sustainable building for small businesses with recreational facilities for the residents of heijplaat
professors: jacques vink and piet vollaard
An incubator for small businesses with sustainable energy resources and materials as main starting point. A building with a closed cycle and vegetable gardens that also promotes social interaction.
together at heijplaat
The building is designed for small business, a group that will become more and more important in the future. People have their own expertise and networks, during every new upcoming project their forces are combined in the most effective way. They each get their own office or workshop. All other facilities will be shared because of economic and social reasons.
A variety of recreational facilities will be created for the residents of Heijplaat, partly complementary, partly using the above facilities. As a result, the building will contribute to interaction with the neighborhood.
The starting point is a combination of a chicken house and a greenhouse. The building is separated by a wall that absorbs solar heat. On the south side is the greenhouse, on the north side the heat sealed unit. At night, the wall will radiate heat towards both the greenhouse and the chicken house.
Traditional office buildings are often empty in the evenings and during the weekends. Efficient use of energy and space is included. This means that the spaces can have multiple functions. An office during business hours, a recreational space outside of business hours, such as a restaurant, library and studio space for the residents of Heijplaat.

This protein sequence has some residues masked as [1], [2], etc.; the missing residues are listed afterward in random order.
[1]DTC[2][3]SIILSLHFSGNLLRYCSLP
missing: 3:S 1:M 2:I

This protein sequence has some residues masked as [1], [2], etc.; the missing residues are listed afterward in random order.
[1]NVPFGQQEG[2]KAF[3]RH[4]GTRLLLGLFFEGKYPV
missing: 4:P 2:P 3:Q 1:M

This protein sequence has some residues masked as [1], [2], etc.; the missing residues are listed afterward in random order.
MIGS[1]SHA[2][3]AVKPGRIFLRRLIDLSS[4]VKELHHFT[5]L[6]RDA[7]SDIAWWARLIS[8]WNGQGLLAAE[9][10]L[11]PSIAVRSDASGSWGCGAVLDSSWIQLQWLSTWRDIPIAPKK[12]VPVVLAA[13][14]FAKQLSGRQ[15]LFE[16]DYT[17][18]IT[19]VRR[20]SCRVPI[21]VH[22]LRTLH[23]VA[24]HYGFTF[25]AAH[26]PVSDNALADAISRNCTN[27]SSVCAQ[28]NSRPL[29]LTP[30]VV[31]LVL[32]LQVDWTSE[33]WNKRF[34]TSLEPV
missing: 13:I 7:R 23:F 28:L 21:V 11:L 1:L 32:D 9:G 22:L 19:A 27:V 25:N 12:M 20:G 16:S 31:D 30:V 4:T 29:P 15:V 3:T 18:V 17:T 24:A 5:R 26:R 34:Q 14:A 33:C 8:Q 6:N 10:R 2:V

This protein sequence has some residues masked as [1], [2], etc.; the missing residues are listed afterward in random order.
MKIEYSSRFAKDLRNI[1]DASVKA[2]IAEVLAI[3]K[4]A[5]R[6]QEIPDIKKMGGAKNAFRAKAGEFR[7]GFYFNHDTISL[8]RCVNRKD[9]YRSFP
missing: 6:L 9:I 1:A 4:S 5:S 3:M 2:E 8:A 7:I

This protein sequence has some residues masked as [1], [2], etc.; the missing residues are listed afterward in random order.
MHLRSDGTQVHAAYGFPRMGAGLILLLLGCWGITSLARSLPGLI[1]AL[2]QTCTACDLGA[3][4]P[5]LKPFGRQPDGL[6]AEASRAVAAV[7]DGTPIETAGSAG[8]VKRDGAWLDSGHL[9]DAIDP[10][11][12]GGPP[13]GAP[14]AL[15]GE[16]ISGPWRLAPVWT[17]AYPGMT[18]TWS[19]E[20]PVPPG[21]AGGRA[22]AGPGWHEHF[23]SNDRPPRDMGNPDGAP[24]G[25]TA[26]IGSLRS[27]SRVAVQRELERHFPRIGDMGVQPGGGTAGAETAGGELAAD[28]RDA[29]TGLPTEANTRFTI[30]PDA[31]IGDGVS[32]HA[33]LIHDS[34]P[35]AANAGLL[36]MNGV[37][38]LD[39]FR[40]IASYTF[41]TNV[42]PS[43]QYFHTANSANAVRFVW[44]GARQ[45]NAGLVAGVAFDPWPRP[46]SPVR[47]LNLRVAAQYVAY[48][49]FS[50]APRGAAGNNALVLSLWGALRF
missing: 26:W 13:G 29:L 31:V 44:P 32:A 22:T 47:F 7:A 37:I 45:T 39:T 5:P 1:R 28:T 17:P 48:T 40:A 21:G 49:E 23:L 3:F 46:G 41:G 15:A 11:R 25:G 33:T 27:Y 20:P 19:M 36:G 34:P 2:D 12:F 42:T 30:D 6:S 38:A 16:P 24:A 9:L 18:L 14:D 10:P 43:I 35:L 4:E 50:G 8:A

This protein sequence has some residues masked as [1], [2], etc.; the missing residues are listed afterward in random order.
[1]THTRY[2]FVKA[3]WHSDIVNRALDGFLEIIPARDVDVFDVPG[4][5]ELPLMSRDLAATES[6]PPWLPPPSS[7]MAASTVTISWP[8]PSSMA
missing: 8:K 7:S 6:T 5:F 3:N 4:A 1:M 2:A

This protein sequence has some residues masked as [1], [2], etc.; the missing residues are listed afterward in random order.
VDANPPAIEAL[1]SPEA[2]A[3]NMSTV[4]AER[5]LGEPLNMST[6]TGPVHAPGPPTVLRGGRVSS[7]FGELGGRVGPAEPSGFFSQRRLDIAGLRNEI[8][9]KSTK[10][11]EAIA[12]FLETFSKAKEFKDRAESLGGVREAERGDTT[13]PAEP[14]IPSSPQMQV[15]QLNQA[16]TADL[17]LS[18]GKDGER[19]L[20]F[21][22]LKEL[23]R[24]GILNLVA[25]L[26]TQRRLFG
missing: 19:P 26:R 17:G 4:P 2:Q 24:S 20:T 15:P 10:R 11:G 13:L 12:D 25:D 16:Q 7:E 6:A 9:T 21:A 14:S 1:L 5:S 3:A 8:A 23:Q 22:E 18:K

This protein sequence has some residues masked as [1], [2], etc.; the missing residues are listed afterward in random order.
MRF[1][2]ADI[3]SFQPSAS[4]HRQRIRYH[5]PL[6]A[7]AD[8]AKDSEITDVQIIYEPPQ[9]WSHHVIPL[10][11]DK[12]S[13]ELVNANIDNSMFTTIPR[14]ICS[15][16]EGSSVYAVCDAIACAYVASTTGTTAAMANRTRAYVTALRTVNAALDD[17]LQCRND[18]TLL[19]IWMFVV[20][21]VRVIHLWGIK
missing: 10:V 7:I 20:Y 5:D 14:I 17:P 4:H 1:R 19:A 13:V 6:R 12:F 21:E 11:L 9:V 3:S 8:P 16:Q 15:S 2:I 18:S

The space that remains unoccupied will be filled with vegetable gardens for the residents of Heijplaat. The waste plays an important role of the cycle. The harvest can be used in the restaurant.
The buildings are divided into zones. The partitions are the thermal mass and are composed of boulders that can be found along the quays of Heijplaat. Within are lines that supply and absorb heat. In the evening, the walls will emanate heat produced by solar radiation during the day.
The volumes behind these massive walls are thermally sealed. The walls and the roof are made of Lexan, often used in horticulture. They let through as much light as normal glass but also have an isolating function. The walls between the volumes have tubes connected to the aquifer that carry cold water during the summer.
The green zones continue to the parking garages located on the east and west sides of the building that are connected directly to the atmosphere. As a result, fresh air is circulated throughout. The parking garages also contain plants that grow up to the roof and regulate humidity. The roof is inclined in such a way that even with a low sun during the winter the entire partition receives solar heat.
Part of the volumes are shifted to realize multiple climate zones, take in more day light and get in touch with the surroundings.
The buildings are rotated 26 degrees towards the east, partly to connect to the buildings across and partly because during summer at noon, the greenhouses will be fully exposed to the sun.